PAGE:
Many of the most popular drinks involve milk. Again, the barista won’t be particularly talkative at this point, because heating the milk requires not only the ability to feel the temperature with your hand (or concentrate on the thermometer – too cool, the drink is ruined, too hot the drink is ruined), but also the ability to incorporate bubbles at exactly the right moment (a small amount for a latte – a longer amount for a cappuccino). Latte milk should have a reflective shine, not unlike the consistency of pourable cream.

Incorporating bubbles means that the barista has to listen to the steam wand “chirping” (when the air mixes in with the steam wand causing the milk to incorporate bubbles into the heating process). A latte must have very few bubbles, if any – which is why a barista bangs them out once on the table top (some baristas make the tapping out of the bubbles part of the “act” – unnecessary unless you have incorporated too many bubbles). A cappuccino needs a greater amount of foamed milk, to give it that characteristic “frothy” quality on top. But it shouldn’t have too much – ideally you should have a glorious brown espresso ring around the drink.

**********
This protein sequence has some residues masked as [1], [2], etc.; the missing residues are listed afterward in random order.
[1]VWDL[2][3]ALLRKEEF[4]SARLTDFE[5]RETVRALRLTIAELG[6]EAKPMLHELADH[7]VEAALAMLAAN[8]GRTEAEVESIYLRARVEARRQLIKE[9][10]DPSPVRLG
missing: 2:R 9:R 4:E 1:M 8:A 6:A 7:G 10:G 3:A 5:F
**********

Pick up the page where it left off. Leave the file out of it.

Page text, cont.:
A Corner Coffee House latte

A Corner Coffee House latte

Some baristas can pour a cappuccino freely, causing it to froth towards the end of the pour, ready for chocolate sprinkles. Others use a spoon to help out the thicker foam at the end. Pouring a latte requires a lot of concentration though – starting high, bringing the milk jug down slowly to create the right amount of “crust” with which to draw patterns (if you are good enough).

I have known baristas who have thrown away coffees with which they are particularly unhappy, and start again. We do that occasionally at the Corner, because we want to make sure the drink the customer receives is of a high quality.

So next time you wonder why the barista seems a bit quiet or withdrawn, they might just be concentrating extra hard on getting the coffee just right for their customers.

Where Everyone Knows Your Name

Today’s blog is from Avril McIntyre, one of the founding team of the Corner Coffee House. 

Avril McIntyre

Avril McIntyre

A brief trip down memory lane … 
Who remembers the popular American sitcom back in the 80s … “where everyone knows your name”. You singing the theme tune now?  Well, you probably are if you’re over 45! The Corner Coffee House is a very intriguing initiative.  I’ve been involved since its inception and watched its identity and culture develop in a very intentional way.  Continue reading